* Have you or anyone in your office served as a buyers’ agent purchasing a house through “One Percent” or another such agency? What were the numbers in that case?

    Thanks in advance,

  21. robchipman


    Buying a property for a client through a discount broker can be a disincentive. It is a problem for the buyer’s agent, both in terms of paycheque and duty to the client.

    Are discount brokers shooting themselves in the foot? Well, if the idea was to take over the world, yeah, they’re shooting themselves in the foot. But if the idea was to wrap up that part of the market thta buys RE services based soley on price, then they’ve got a good market plan. Their horizons are limited, but the system works as far as it goes.

    “co-op” Realtor is the term for the “other” Realtor involved in the sale. You generally ahve a listing agent and a selling agent. They cooperate with each other, hence “co-op”. Its the heading we have on deal sheets and sale reports to indicate who else was involved.

    Yes, we have bought properties for clients with discount brokers. We either recieved a discount commission, or got the seller to pay a higher commission, or got the buyer to pay a higher commission.

    I can anticipate the next question: yes, discount agents negotiate for buyers on full pull commission listings, and they are able to take the full share even though they don’t offer the same thing on their listings. That does tend to stick in some peoples’ noses 🙂

  22. Craig


    Yes, I would pay a Realtor a certain amount per hour, even if the house didn’t get sold. I would want to know what the Realtor was doing to sell the house, in order to be satisfied with the service.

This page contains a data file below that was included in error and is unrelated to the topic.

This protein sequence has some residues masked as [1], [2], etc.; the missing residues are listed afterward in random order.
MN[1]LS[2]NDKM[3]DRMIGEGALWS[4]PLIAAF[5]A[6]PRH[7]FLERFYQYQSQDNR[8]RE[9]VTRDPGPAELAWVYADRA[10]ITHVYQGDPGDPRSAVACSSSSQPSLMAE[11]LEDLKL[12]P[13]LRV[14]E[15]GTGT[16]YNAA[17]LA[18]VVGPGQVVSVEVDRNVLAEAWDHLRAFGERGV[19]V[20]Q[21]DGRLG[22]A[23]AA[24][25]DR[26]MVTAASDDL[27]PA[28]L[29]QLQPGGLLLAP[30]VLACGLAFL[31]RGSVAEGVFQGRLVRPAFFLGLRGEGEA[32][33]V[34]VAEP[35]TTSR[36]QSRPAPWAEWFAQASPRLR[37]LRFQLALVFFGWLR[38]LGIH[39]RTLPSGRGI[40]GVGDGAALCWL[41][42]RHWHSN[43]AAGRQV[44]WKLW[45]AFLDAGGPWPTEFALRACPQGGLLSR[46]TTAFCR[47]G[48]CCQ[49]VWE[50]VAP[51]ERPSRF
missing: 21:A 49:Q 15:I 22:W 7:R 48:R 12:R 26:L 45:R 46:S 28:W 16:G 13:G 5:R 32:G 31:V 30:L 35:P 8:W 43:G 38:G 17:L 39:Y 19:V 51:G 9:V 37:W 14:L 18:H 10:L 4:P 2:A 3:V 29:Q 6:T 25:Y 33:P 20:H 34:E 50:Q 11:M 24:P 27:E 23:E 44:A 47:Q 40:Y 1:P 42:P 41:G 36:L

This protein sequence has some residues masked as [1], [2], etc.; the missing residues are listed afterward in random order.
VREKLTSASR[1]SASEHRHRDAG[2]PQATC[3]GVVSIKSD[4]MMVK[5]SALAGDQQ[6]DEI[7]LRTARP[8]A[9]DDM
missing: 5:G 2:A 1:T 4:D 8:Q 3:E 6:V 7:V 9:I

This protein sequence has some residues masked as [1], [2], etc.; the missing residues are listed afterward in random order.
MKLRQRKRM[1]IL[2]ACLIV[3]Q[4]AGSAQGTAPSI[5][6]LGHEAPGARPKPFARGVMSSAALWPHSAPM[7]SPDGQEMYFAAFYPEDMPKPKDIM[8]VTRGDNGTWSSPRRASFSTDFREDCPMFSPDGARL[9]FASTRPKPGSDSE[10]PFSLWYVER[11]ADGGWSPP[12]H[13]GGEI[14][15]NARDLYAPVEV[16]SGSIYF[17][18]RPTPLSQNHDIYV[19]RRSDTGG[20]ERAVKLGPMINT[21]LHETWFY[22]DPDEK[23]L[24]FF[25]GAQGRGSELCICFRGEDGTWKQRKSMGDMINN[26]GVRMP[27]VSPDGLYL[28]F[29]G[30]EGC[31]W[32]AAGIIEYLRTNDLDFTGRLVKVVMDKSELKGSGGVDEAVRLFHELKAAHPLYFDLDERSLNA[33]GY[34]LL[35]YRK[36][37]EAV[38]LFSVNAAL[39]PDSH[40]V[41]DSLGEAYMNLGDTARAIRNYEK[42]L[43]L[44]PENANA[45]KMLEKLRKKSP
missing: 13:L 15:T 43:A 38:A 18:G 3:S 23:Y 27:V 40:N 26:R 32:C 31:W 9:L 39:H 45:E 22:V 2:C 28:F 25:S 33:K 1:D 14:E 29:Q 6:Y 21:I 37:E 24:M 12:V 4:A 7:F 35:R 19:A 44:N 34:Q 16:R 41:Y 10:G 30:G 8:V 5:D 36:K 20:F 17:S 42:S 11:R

But, you raise a good point. On reflection, I would likely insist on an hourly rate plus bonus for results. That way, the incentive to sell is increased and the incentive to churn hours is decreased.


  23. robchipman


    By allowing that you’d pay a certain amount regardless of outcome you’ve agreed to share the risk that the sale won’t occur. That’s huge.

    By saying you’d want to know what the Realtor was doing to earn the money you’ve said “I want to know I’m getting value for value”, and that’s fair.

    You’re on your way to creating your own commssion structure, and its one that, while novel, is workable. If you were to say to me “I’ll pay you a flat rate per hour for this many hours, provided you show me that you’re going to do certain things, and I’ll throw in a performance based incentive”, I’d be all ears.

    There are two areas that need your attention: how do you determine price (its in your interest (at least as far as my incentive goes) to keep it high), and how do you provide for a co-op agent? You could say “We’ll get an independent appraiser for $295, and offer $5,000 to a co-op broker”, for example. We might simply agree on a mutually acceptable list price. However, you do need to figure something out (the current system handles that already through the split). Right now there is 0 incentive to churn hours and 100% incentive to make the sale.

    BTW, is it just me or do people say “Its in the Realtors interest to make buyers pay more, not because they make significantly more money per deal, but because they make more deals that way”; how come it doesn’t work the other way – “Realtors make sellers take less, because even though they make a little less per deal they make more deals”? 🙂

  24. Craig


    I have experience with Realtors encouraging sellers to take less to get the deal done. “Big” Realtors. The most egregious example was a few years ago, when the market wasn’t as hot (there simply isn’t any need to underlist to sell these days).

    Call me naive, but I don’t think I (working with you) would need a co-op agent. That is the key to this arrangement. You put it on MLS and advertise it in the paper. The vast majority of prospective clients see it. If their Realtors refuse to show them the property (because nothing is in it for the purchasing Realtor), they can offer their Realtor a monetary incentive (hourly or a bonus) or they can simply do the deal privately with me. At this point, I know you are going to start a rant – 😉 – about putting you in a conflict position (i.e. deemed to be representing both sides) but I think that problem can be worked out.

    Voila. The deal gets done and the transaction costs are cut significantly (potentially).

    You and I are likely the last people reading this read…